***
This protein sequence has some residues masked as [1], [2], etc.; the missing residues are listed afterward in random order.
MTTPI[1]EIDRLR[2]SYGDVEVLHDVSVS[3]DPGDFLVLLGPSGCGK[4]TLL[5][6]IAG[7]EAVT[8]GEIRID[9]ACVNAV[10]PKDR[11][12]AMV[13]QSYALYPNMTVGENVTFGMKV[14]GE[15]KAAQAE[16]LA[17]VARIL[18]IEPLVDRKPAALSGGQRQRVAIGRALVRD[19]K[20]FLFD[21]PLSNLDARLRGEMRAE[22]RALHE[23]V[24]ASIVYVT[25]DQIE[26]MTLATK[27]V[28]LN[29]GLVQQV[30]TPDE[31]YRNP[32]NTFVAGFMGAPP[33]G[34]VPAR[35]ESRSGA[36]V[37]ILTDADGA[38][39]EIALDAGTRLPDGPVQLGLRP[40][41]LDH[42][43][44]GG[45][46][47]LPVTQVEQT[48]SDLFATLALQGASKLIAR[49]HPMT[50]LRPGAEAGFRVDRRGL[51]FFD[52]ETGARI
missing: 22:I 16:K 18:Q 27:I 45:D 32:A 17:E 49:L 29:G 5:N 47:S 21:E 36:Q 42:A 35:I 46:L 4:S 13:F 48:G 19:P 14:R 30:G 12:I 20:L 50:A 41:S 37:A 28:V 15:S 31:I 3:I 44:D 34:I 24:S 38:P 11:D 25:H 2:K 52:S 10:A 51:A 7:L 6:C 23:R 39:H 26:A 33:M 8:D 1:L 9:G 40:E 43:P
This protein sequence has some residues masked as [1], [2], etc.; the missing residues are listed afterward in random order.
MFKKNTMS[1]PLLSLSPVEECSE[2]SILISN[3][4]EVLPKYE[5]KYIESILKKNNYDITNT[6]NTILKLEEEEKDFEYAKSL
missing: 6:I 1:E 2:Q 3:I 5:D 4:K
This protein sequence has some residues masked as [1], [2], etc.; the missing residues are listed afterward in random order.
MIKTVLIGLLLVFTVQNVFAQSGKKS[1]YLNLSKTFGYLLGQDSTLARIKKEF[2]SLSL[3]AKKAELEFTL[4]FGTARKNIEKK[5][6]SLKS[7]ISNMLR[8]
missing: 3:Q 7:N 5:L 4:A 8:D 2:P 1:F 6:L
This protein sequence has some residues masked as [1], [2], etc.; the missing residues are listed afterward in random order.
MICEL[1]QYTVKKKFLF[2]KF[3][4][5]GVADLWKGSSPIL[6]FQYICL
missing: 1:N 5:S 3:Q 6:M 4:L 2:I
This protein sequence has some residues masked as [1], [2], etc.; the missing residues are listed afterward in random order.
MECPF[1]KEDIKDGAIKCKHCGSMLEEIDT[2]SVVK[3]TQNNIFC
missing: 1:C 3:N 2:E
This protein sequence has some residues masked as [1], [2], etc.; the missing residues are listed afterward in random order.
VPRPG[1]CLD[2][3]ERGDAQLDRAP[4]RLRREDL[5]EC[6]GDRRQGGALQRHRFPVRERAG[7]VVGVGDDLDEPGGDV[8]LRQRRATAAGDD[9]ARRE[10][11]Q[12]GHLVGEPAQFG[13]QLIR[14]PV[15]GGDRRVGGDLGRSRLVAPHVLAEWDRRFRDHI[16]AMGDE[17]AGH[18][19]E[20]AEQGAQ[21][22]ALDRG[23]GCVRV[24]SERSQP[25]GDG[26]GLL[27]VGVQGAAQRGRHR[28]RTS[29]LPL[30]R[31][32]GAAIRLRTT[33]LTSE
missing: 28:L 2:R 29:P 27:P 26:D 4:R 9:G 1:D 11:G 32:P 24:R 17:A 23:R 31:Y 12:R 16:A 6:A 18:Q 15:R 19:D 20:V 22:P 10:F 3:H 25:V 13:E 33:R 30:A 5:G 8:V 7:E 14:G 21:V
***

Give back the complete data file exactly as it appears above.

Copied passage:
This protein sequence has some residues masked as [1], [2], etc.; the missing residues are listed afterward in random order.
MTTPI[1]EIDRLR[2]SYGDVEVLHDVSVS[3]DPGDFLVLLGPSGCGK[4]TLL[5][6]IAG[7]EAVT[8]GEIRID[9]ACVNAV[10]PKDR[11][12]AMV[13]QSYALYPNMTVGENVTFGMKV[14]GE[15]KAAQAE[16]LA[17]VARIL[18]IEPLVDRKPAALSGGQRQRVAIGRALVRD[19]K[20]FLFD[21]PLSNLDARLRGEMRAE[22]RALHE[23]V[24]ASIVYVT[25]DQIE[26]MTLATK[27]V[28]LN[29]GLVQQV[30]TPDE[31]YRNP[32]NTFVAGFMGAPP[33]G[34]VPAR[35]ESRSGA[36]V[37]ILTDADGA[38][39]EIALDAGTRLPDGPVQLGLRP[40][41]LDH[42][43][44]GG[45][46][47]LPVTQVEQT[48]SDLFATLALQGASKLIAR[49]HPMT[50]LRPGAEAGFRVDRRGL[51]FFD[52]ETGARI
missing: 22:I 16:K 18:Q 27:I 45:D 32:A 17:E 49:L 29:G 5:N 47:S 21:E 36:Q 42:A 35:I 46:L 4:S 13:F 48:G 19:P 14:R 30:G 12:I 20:L 50:A 41:S 37:A 28:V 15:S 31:I 3:I 44:D 34:I 24:S 38:P 11:D 25:H 2:K 52:S 10:A 51:A 7:L 6:C 23:R 39:H 26:A 33:M 8:D 1:L 9:G 40:E 43:P
This protein sequence has some residues masked as [1], [2], etc.; the missing residues are listed afterward in random order.
MFKKNTMS[1]PLLSLSPVEECSE[2]SILISN[3][4]EVLPKYE[5]KYIESILKKNNYDITNT[6]NTILKLEEEEKDFEYAKSL
missing: 6:I 1:E 2:Q 3:I 5:D 4:K
This protein sequence has some residues masked as [1], [2], etc.; the missing residues are listed afterward in random order.
MIKTVLIGLLLVFTVQNVFAQSGKKS[1]YLNLSKTFGYLLGQDSTLARIKKEF[2]SLSL[3]AKKAELEFTL[4]FGTARKNIEKK[5][6]SLKS[7]ISNMLR[8]
missing: 3:Q 7:N 5:L 4:A 8:D 2:P 1:F 6:L
This protein sequence has some residues masked as [1], [2], etc.; the missing residues are listed afterward in random order.
MICEL[1]QYTVKKKFLF[2]KF[3][4][5]GVADLWKGSSPIL[6]FQYICL
missing: 1:N 5:S 3:Q 6:M 4:L 2:I
This protein sequence has some residues masked as [1], [2], etc.; the missing residues are listed afterward in random order.
MECPF[1]KEDIKDGAIKCKHCGSMLEEIDT[2]SVVK[3]TQNNIFC
missing: 1:C 3:N 2:E
This protein sequence has some residues masked as [1], [2], etc.; the missing residues are listed afterward in random order.
VPRPG[1]CLD[2][3]ERGDAQLDRAP[4]RLRREDL[5]EC[6]GDRRQGGALQRHRFPVRERAG[7]VVGVGDDLDEPGGDV[8]LRQRRATAAGDD[9]ARRE[10][11]Q[12]GHLVGEPAQFG[13]QLIR[14]PV[15]GGDRRVGGDLGRSRLVAPHVLAEWDRRFRDHI[16]AMGDE[17]AGH[18][19]E[20]AEQGAQ[21][22]ALDRG[23]GCVRV[24]SERSQP[25]GDG[26]GLL[27]VGVQGAAQRGRHR[28]RTS[29]LPL[30]R[31][32]GAAIRLRTT[33]LTSE
missing: 28:L 2:R 29:P 27:P 26:D 4:R 9:G 1:D 11:G 32:P 24:R 17:A 23:R 31:Y 12:R 16:A 6:A 18:Q 15:R 19:D 20:V 22:P 10:F 3:H 25:V 13:E 33:R 30:A 5:G 8:V 7:E 14:G 21:V